Copenhagen start-ups come together

Copenhagen startups recently gathered for what organizers called "the largest ever tech meet-up in the history of Denmark".

Copenhagen start-ups come together
Unity Technologies founder David Helgason addresses #CPHFTW. Photo: Martin von Haller Grønbæk
#CPHFTW, a grassroots initiative to unite the startup community in Copenhagen, organized its fourth town hall meeting on November 22nd. Around 1,000 people, most of them connected to the startup community or looking for networking opportunities, got together at the big Den Grå Hall in the freetown of Christiania.
Martin von Haller Grønbæk, one of the key people behind #CPHFTW and a partner at the Bird & Bird law firm, said that the movement is working to "create momentum in the startup ecosystem in Denmark".
"There are more than 80 startups who have contributed more than a 100,000 euro to form the core capital of the #CPHFTW Foundation. We are self-funded and not driven by any agenda or vested interests. Our goal is to bring the entire community together and work out ways to improve the entrepreneurial ecosystem centred around Copenhagen. We do everything with the sole aim of sustaining and nurturing this ecosystem and we put a strong focus on building relationships, trust, knowledge and awareness in the Danish startup community by bringing people together," Grønbæk told The Local.
The event started with an eye-opening talk by Thorvald Stigsen, founder of Momondo, who gave several key tips to fledgling startups from his vast experience. A couple of hot startups also introduced themselves and their products, while local startups also announced community initiatives. The last keynote of the evening was delivered by David Helgason, founder of Unity Technologies. He spoke of his initial struggling days and how he, along with the other partners, worked out of a garage for many years before coming up with one of the most popular 3D game engines and helping to democratise development globally.

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Google to invest $700 million in Danish data centre

US tech giant Google is to invest 4.5 billion kroner (just under $700 million) on a data centre at Taulov near Fredericia.

Google to invest $700 million in Danish data centre
The site of the planned Google data centre at Taulov near Fredericia. Photo: Peter Leth-Larsen/Ritzau Scanpix

The company purchased 73 hectares of land at the site in 2015 and on Monday announced plans to build its first Danish data centre at the location.

“The Fredericia data center will be among the most energy efficient data centers in Denmark to date, taking advantage of advanced machine learning to make sure every watt of electricity counts,” Google's vice president for global data centres, Joe Kava, wrote in a blog post on the company’s website on Tuesday.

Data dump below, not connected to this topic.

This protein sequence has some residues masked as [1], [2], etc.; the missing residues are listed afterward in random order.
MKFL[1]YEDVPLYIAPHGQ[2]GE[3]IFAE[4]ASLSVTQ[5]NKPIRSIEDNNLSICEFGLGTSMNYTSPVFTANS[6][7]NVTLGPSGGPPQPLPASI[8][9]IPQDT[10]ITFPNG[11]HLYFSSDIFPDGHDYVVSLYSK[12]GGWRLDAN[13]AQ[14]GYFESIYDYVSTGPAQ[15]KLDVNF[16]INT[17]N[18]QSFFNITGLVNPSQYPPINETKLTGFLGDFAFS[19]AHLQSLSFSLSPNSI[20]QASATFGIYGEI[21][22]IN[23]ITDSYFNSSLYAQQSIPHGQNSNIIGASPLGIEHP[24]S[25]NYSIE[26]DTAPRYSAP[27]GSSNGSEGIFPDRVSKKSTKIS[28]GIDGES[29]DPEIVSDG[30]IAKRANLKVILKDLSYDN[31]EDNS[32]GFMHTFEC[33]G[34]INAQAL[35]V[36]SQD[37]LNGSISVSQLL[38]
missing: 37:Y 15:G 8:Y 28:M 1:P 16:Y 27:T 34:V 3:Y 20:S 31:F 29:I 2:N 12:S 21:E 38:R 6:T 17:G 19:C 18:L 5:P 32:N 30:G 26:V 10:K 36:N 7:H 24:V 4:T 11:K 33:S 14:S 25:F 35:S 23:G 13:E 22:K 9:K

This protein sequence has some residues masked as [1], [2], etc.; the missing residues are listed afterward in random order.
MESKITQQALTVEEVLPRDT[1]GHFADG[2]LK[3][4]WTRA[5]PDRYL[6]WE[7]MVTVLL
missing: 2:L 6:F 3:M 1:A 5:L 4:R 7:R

Director of Google Denmark Malou Aamund said in a press statement that the decision to place the data centre at Fredericia was evidence of Google’s commitment to Denmark.

“It will create new Danish jobs and make a positive contribution to the economy, both locally and in the rest of the country,” Aamund said via a press statement.

Fredericia’s mayor Jacob Bjerregaard welcomed the announcement and said that the city had been working with Google for four years.

“I am hugely pleased and proud that Google has been able to invest 4.5 billion kroner in Fredericia Municipality – not least when you think about the jobs that will bring,” Bjerregaard said.

1,500 construction workers will be involved in transforming the area into a complex of several-storeyed buildings.

The first section of the data centre is expected to be completed by 2020, with between 150 and 250 engineers, electricians and data specialists ready to begin work at the site in 2021.

The investment has been estimated to create a potential 700 jobs including services and auxiliary roles.

The tech firm has said it is taking into account the environmental impact of the centre.

“In Fredericia, Google is committed to matching its energy use with 100 percent carbon-free energy,” Kava wrote.

“This commitment includes the electricity use of our data centers, too. We’re pursuing new investment opportunities… in Danish renewable energy projects like onshore wind, offshore wind and solar energy,” he added.

Meanwhile, Bjerregaard said that no specific demands on use of surplus energy were made in the agreement between Google and Fredericia Municipality.

“We are very keen for Google to supply surplus energy to the district heating network,” he said.

“So we will do all we can to make that happen, but that also means regulations have to be good enough, and that’s a problem to be solved at Christiansborg [the parliament in Copenhagen, ed.],” he said.

The mayor cited levies on surplus energy and the issue of whether there was enough demand to use it locally as potential issues.

READ ALSO: Danish data centres unlikely to make use of surplus power: report